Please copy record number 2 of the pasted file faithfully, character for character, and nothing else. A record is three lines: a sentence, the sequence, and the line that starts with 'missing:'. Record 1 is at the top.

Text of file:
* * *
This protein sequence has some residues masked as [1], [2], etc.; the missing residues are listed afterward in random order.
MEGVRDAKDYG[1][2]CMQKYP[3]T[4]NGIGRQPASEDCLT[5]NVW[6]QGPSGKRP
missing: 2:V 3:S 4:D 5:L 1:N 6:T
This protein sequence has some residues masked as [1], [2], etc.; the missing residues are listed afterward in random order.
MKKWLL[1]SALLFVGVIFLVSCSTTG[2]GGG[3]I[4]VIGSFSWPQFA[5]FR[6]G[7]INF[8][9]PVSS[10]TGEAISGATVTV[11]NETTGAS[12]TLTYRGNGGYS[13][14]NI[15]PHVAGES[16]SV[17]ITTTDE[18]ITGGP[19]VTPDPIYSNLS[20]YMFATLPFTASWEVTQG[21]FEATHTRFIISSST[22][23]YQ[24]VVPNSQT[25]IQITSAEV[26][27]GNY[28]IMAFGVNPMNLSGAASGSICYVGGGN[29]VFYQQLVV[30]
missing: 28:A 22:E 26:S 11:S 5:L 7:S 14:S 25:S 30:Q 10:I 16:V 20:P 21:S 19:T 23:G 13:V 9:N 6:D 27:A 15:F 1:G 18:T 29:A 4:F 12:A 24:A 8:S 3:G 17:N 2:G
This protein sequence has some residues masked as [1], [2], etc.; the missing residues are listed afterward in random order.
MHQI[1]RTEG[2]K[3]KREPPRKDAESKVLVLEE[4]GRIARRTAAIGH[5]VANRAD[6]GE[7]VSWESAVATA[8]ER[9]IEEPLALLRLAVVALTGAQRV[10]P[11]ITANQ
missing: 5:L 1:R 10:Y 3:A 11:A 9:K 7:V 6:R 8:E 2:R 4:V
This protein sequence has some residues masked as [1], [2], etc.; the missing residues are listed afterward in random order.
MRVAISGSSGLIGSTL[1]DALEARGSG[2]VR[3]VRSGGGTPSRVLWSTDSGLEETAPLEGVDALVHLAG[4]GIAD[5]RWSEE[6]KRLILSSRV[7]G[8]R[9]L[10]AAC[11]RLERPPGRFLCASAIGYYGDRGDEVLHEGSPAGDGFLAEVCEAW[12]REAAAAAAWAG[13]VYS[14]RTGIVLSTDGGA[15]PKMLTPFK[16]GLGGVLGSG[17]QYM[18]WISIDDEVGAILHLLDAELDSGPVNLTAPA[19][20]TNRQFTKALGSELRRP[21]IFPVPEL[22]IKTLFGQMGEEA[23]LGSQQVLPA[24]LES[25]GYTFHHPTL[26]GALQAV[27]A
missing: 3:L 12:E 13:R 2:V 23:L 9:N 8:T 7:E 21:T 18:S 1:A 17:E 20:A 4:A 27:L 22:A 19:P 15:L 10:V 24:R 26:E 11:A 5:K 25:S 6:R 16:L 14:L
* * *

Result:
This protein sequence has some residues masked as [1], [2], etc.; the missing residues are listed afterward in random order.
MKKWLL[1]SALLFVGVIFLVSCSTTG[2]GGG[3]I[4]VIGSFSWPQFA[5]FR[6]G[7]INF[8][9]PVSS[10]TGEAISGATVTV[11]NETTGAS[12]TLTYRGNGGYS[13][14]NI[15]PHVAGES[16]SV[17]ITTTDE[18]ITGGP[19]VTPDPIYSNLS[20]YMFATLPFTASWEVTQG[21]FEATHTRFIISSST[22][23]YQ[24]VVPNSQT[25]IQITSAEV[26][27]GNY[28]IMAFGVNPMNLSGAASGSICYVGGGN[29]VFYQQLVV[30]
missing: 28:A 22:E 26:S 11:S 5:L 7:S 14:S 25:S 30:Q 10:I 16:V 20:P 21:S 19:T 23:G 13:V 9:N 6:D 27:A 15:F 1:G 18:T 29:A 4:F 12:A 24:A 8:S 3:G 17:N 2:G